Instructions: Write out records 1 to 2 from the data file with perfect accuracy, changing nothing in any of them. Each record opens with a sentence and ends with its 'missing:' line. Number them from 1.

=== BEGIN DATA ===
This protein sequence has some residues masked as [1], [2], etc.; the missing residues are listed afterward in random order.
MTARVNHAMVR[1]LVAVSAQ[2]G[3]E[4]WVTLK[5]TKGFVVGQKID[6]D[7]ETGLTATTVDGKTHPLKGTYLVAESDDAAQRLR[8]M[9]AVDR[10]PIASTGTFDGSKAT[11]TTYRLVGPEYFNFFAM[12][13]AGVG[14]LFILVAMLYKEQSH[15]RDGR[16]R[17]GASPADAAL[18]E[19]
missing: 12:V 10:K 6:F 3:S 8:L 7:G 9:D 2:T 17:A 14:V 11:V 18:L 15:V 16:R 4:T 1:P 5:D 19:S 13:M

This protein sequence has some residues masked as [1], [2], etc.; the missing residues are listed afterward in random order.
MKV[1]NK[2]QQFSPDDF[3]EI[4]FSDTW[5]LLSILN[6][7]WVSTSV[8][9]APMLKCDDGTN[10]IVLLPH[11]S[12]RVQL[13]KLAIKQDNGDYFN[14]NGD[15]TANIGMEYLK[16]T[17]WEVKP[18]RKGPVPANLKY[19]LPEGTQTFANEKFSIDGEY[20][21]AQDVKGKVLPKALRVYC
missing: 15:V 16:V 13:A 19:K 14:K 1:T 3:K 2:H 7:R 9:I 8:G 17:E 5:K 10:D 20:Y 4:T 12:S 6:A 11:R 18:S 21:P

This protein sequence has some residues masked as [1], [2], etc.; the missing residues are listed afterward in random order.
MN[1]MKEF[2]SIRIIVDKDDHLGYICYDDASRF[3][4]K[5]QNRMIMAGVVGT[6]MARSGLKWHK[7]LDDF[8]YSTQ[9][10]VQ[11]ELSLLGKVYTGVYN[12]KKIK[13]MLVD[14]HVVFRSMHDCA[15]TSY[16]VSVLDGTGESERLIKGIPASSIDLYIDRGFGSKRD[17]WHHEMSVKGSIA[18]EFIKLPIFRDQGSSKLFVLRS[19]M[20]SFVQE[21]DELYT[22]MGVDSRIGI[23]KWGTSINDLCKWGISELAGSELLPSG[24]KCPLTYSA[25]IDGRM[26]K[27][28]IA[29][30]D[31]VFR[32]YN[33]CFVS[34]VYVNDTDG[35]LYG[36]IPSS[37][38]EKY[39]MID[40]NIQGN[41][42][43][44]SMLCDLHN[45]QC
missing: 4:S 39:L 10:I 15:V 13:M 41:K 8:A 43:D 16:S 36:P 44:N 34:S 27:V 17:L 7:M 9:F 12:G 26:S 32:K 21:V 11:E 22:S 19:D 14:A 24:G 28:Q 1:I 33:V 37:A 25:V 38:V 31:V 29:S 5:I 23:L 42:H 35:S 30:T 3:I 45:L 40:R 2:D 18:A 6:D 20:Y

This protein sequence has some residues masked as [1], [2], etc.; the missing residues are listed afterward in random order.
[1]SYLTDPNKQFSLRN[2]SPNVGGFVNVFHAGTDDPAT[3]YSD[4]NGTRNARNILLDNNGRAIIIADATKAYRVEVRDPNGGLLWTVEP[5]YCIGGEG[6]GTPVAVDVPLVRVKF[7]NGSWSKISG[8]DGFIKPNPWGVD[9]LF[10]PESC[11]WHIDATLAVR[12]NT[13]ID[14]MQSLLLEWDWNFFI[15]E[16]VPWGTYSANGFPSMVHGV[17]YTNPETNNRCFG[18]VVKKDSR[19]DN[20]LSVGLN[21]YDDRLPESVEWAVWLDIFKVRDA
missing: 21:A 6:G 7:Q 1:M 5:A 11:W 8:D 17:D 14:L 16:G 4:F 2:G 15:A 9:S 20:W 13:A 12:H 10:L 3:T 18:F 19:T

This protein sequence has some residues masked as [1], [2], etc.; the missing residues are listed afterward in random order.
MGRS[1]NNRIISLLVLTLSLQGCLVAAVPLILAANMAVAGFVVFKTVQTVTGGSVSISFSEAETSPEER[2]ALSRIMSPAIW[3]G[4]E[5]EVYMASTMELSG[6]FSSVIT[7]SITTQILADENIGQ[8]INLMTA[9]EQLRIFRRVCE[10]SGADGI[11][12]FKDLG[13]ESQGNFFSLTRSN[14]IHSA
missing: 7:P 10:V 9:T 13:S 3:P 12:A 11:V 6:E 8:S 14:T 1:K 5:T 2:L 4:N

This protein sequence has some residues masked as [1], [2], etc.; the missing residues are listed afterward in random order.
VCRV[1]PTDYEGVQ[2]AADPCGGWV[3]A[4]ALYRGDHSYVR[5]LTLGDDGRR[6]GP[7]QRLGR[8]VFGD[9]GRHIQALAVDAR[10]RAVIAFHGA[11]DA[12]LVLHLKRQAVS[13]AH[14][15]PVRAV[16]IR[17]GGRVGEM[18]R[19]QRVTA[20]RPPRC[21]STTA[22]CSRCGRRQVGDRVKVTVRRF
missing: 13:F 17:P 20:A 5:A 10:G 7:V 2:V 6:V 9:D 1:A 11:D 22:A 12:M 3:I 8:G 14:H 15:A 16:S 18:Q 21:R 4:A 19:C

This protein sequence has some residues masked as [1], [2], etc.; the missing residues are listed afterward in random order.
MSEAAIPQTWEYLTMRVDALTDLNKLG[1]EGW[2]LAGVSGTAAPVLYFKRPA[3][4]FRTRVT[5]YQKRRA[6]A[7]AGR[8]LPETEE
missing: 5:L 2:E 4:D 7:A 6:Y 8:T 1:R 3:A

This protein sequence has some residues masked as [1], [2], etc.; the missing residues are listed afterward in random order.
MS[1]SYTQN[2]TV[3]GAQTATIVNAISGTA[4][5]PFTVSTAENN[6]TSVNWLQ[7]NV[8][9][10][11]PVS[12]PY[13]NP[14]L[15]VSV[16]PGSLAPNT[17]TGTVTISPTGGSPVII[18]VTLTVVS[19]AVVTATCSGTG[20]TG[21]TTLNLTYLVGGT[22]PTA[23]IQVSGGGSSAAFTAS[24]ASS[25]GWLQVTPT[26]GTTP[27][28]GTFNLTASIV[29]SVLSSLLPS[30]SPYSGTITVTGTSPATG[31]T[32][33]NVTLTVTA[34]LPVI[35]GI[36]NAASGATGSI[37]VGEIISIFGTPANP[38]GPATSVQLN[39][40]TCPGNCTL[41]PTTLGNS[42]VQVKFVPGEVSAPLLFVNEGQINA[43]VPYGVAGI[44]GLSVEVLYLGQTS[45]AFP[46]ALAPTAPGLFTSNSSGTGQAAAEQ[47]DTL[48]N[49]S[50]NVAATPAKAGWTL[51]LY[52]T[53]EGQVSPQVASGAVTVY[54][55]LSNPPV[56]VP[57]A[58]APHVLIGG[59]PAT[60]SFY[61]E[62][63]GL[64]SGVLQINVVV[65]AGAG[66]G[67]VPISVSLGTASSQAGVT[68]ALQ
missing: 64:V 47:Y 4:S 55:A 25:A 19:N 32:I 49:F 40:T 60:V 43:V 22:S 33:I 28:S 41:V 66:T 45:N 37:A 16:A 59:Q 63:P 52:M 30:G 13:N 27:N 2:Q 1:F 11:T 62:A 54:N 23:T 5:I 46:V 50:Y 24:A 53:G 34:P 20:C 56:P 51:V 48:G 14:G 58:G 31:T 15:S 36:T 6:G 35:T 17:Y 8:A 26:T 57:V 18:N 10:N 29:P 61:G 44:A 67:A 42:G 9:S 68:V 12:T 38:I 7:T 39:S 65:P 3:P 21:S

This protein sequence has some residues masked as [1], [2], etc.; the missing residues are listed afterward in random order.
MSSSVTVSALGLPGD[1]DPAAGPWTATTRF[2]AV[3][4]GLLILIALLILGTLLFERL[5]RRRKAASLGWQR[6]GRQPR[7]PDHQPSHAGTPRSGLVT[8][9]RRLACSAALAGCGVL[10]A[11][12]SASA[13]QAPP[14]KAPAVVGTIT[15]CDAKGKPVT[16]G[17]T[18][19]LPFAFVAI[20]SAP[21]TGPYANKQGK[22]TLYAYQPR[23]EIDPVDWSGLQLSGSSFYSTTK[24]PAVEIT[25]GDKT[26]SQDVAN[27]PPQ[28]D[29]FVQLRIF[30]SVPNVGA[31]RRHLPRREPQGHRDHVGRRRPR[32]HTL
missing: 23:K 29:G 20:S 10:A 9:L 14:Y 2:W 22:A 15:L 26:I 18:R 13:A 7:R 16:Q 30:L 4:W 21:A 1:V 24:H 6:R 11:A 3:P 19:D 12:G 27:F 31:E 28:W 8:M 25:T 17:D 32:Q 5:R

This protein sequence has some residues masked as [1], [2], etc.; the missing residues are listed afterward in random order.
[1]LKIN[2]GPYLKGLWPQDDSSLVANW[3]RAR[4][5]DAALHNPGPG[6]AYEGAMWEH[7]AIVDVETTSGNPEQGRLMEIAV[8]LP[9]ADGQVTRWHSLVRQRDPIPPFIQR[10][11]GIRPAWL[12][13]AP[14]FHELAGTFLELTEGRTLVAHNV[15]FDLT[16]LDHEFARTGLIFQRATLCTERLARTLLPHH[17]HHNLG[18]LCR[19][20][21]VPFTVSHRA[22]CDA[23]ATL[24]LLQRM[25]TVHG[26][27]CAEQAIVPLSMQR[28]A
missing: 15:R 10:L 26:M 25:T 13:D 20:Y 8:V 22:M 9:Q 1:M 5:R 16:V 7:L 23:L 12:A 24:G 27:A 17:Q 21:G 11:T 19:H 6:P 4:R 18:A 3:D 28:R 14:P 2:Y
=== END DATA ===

This protein sequence has some residues masked as [1], [2], etc.; the missing residues are listed afterward in random order.
MTARVNHAMVR[1]LVAVSAQ[2]G[3]E[4]WVTLK[5]TKGFVVGQKID[6]D[7]ETGLTATTVDGKTHPLKGTYLVAESDDAAQRLR[8]M[9]AVDR[10]PIASTGTFDGSKAT[11]TTYRLVGPEYFNFFAM[12][13]AGVG[14]LFILVAMLYKEQSH[15]RDGR[16]R[17]GASPADAAL[18]E[19]
missing: 12:V 10:K 6:F 3:S 8:L 7:G 9:D 2:T 17:A 14:V 11:V 18:L 15:V 16:R 4:T 1:P 5:D 19:S 13:M

This protein sequence has some residues masked as [1], [2], etc.; the missing residues are listed afterward in random order.
MKV[1]NK[2]QQFSPDDF[3]EI[4]FSDTW[5]LLSILN[6][7]WVSTSV[8][9]APMLKCDDGTN[10]IVLLPH[11]S[12]RVQL[13]KLAIKQDNGDYFN[14]NGD[15]TANIGMEYLK[16]T[17]WEVKP[18]RKGPVPANLKY[19]LPEGTQTFANEKFSIDGEY[20][21]AQDVKGKVLPKALRVYC
missing: 15:V 16:V 13:A 19:K 14:K 1:T 3:K 2:H 7:R 9:I 8:G 17:E 5:K 10:D 20:Y 4:T 12:S 6:A 11:R 18:S 21:P